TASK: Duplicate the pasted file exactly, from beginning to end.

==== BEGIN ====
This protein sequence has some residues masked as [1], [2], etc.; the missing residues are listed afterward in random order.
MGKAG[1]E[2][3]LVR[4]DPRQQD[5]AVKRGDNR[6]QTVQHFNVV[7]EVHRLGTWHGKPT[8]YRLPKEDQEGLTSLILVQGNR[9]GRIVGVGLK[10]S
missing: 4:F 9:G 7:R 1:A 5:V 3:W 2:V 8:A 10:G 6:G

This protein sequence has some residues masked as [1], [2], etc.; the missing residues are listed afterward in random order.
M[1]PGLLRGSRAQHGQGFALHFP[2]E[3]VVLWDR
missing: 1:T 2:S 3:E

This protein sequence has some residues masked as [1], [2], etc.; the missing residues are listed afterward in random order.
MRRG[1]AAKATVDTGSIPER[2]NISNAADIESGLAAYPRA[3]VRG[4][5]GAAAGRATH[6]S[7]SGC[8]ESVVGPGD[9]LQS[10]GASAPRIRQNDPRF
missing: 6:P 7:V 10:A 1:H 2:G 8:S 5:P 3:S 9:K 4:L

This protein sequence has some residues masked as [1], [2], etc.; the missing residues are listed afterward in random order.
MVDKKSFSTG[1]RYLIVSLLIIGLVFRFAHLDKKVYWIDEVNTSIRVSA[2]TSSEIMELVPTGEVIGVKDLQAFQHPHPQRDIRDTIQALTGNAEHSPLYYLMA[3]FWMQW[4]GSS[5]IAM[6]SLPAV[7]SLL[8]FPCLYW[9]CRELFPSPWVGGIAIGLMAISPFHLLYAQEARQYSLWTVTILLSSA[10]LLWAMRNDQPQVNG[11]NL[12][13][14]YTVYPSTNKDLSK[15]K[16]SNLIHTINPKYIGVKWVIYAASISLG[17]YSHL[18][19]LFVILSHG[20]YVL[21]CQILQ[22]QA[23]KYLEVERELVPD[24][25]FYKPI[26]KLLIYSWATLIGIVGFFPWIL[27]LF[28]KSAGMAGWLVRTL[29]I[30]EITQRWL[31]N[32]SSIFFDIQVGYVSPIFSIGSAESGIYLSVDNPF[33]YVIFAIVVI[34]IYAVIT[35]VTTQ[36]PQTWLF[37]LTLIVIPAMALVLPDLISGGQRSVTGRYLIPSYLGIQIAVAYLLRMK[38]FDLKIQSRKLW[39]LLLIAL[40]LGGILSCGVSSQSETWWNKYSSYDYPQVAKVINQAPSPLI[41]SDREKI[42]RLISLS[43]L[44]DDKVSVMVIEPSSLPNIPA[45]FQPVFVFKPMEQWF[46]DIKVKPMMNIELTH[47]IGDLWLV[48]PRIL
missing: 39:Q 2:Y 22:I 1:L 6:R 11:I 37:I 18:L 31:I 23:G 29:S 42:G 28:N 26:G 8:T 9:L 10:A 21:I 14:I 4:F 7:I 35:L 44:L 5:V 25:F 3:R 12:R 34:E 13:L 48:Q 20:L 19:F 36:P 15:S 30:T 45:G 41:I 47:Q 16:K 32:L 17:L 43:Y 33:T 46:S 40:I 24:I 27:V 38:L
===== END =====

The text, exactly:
This protein sequence has some residues masked as [1], [2], etc.; the missing residues are listed afterward in random order.
MGKAG[1]E[2][3]LVR[4]DPRQQD[5]AVKRGDNR[6]QTVQHFNVV[7]EVHRLGTWHGKPT[8]YRLPKEDQEGLTSLILVQGNR[9]GRIVGVGLK[10]S
missing: 4:F 9:G 7:R 1:A 5:V 3:W 2:V 8:A 10:G 6:G

This protein sequence has some residues masked as [1], [2], etc.; the missing residues are listed afterward in random order.
M[1]PGLLRGSRAQHGQGFALHFP[2]E[3]VVLWDR
missing: 1:T 2:S 3:E

This protein sequence has some residues masked as [1], [2], etc.; the missing residues are listed afterward in random order.
MRRG[1]AAKATVDTGSIPER[2]NISNAADIESGLAAYPRA[3]VRG[4][5]GAAAGRATH[6]S[7]SGC[8]ESVVGPGD[9]LQS[10]GASAPRIRQNDPRF
missing: 6:P 7:V 10:A 1:H 2:G 8:S 5:P 3:S 9:K 4:L

This protein sequence has some residues masked as [1], [2], etc.; the missing residues are listed afterward in random order.
MVDKKSFSTG[1]RYLIVSLLIIGLVFRFAHLDKKVYWIDEVNTSIRVSA[2]TSSEIMELVPTGEVIGVKDLQAFQHPHPQRDIRDTIQALTGNAEHSPLYYLMA[3]FWMQW[4]GSS[5]IAM[6]SLPAV[7]SLL[8]FPCLYW[9]CRELFPSPWVGGIAIGLMAISPFHLLYAQEARQYSLWTVTILLSSA[10]LLWAMRNDQPQVNG[11]NL[12][13][14]YTVYPSTNKDLSK[15]K[16]SNLIHTINPKYIGVKWVIYAASISLG[17]YSHL[18][19]LFVILSHG[20]YVL[21]CQILQ[22]QA[23]KYLEVERELVPD[24][25]FYKPI[26]KLLIYSWATLIGIVGFFPWIL[27]LF[28]KSAGMAGWLVRTL[29]I[30]EITQRWL[31]N[32]SSIFFDIQVGYVSPIFSIGSAESGIYLSVDNPF[33]YVIFAIVVI[34]IYAVIT[35]VTTQ[36]PQTWLF[37]LTLIVIPAMALVLPDLISGGQRSVTGRYLIPSYLGIQIAVAYLLRMK[38]FDLKIQSRKLW[39]LLLIAL[40]LGGILSCGVSSQSETWWNKYSSYDYPQVAKVINQAPSPLI[41]SDREKI[42]RLISLS[43]L[44]DDKVSVMVIEPSSLPNIPA[45]FQPVFVFKPMEQWF[46]DIKVKPMMNIELTH[47]IGDLWLV[48]PRIL
missing: 39:Q 2:Y 22:I 1:L 6:R 11:I 37:I 18:L 31:I 23:G 29:S 42:G 28:N 26:G 8:T 9:L 10:A 21:I 14:I 4:F 7:I 35:L 44:L 5:V 25:F 3:R 12:R 34:E 13:L 48:Q 20:L 19:F 36:P 15:S 30:T 45:G 41:I 47:Q 16:K 32:L 17:L 43:Y 33:T 46:S 40:I 24:I 27:V 38:L